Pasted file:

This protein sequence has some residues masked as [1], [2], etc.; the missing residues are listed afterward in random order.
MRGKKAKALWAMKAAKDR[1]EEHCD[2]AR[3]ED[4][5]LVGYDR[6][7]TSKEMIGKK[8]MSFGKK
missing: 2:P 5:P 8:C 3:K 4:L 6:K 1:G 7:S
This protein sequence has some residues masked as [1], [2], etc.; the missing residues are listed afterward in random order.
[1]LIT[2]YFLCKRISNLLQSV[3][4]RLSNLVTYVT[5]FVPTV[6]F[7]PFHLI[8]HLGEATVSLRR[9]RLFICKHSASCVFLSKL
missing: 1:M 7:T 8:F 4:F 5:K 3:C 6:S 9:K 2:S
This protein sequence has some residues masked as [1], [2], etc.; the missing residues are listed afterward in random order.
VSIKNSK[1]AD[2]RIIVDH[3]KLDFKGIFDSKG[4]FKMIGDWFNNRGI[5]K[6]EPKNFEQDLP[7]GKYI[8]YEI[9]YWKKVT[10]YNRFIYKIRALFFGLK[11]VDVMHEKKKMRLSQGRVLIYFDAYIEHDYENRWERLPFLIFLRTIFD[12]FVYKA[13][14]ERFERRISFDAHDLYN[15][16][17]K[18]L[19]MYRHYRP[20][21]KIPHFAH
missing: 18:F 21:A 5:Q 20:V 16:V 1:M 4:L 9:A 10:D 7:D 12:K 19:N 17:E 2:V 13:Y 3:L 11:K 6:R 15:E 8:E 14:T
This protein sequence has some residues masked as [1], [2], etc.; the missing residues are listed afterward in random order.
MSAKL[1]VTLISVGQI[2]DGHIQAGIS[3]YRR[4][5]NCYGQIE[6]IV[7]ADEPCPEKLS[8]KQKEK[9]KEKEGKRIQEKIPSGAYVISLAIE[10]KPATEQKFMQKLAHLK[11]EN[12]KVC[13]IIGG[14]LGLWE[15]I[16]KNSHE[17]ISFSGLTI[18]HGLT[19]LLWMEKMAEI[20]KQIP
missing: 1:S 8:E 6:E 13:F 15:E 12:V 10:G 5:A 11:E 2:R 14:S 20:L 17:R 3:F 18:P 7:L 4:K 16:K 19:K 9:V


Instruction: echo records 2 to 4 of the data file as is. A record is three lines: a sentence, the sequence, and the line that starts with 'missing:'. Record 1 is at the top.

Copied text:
This protein sequence has some residues masked as [1], [2], etc.; the missing residues are listed afterward in random order.
[1]LIT[2]YFLCKRISNLLQSV[3][4]RLSNLVTYVT[5]FVPTV[6]F[7]PFHLI[8]HLGEATVSLRR[9]RLFICKHSASCVFLSKL
missing: 1:M 7:T 8:F 4:F 5:K 3:C 6:S 9:K 2:S
This protein sequence has some residues masked as [1], [2], etc.; the missing residues are listed afterward in random order.
VSIKNSK[1]AD[2]RIIVDH[3]KLDFKGIFDSKG[4]FKMIGDWFNNRGI[5]K[6]EPKNFEQDLP[7]GKYI[8]YEI[9]YWKKVT[10]YNRFIYKIRALFFGLK[11]VDVMHEKKKMRLSQGRVLIYFDAYIEHDYENRWERLPFLIFLRTIFD[12]FVYKA[13][14]ERFERRISFDAHDLYN[15][16][17]K[18]L[19]MYRHYRP[20][21]KIPHFAH
missing: 18:F 21:A 5:Q 20:V 16:V 1:M 4:L 9:A 10:D 7:D 12:K 19:N 17:E 2:V 13:Y 3:L 11:K 6:R 15:E 8:E 14:T
This protein sequence has some residues masked as [1], [2], etc.; the missing residues are listed afterward in random order.
MSAKL[1]VTLISVGQI[2]DGHIQAGIS[3]YRR[4][5]NCYGQIE[6]IV[7]ADEPCPEKLS[8]KQKEK[9]KEKEGKRIQEKIPSGAYVISLAIE[10]KPATEQKFMQKLAHLK[11]EN[12]KVC[13]IIGG[14]LGLWE[15]I[16]KNSHE[17]ISFSGLTI[18]HGLT[19]LLWMEKMAEI[20]KQIP
missing: 1:S 8:E 6:E 13:F 15:E 12:V 10:G 5:A 11:E 2:R 14:S 20:L 17:R 3:F 18:P 7:L 4:K 16:K 19:K 9:V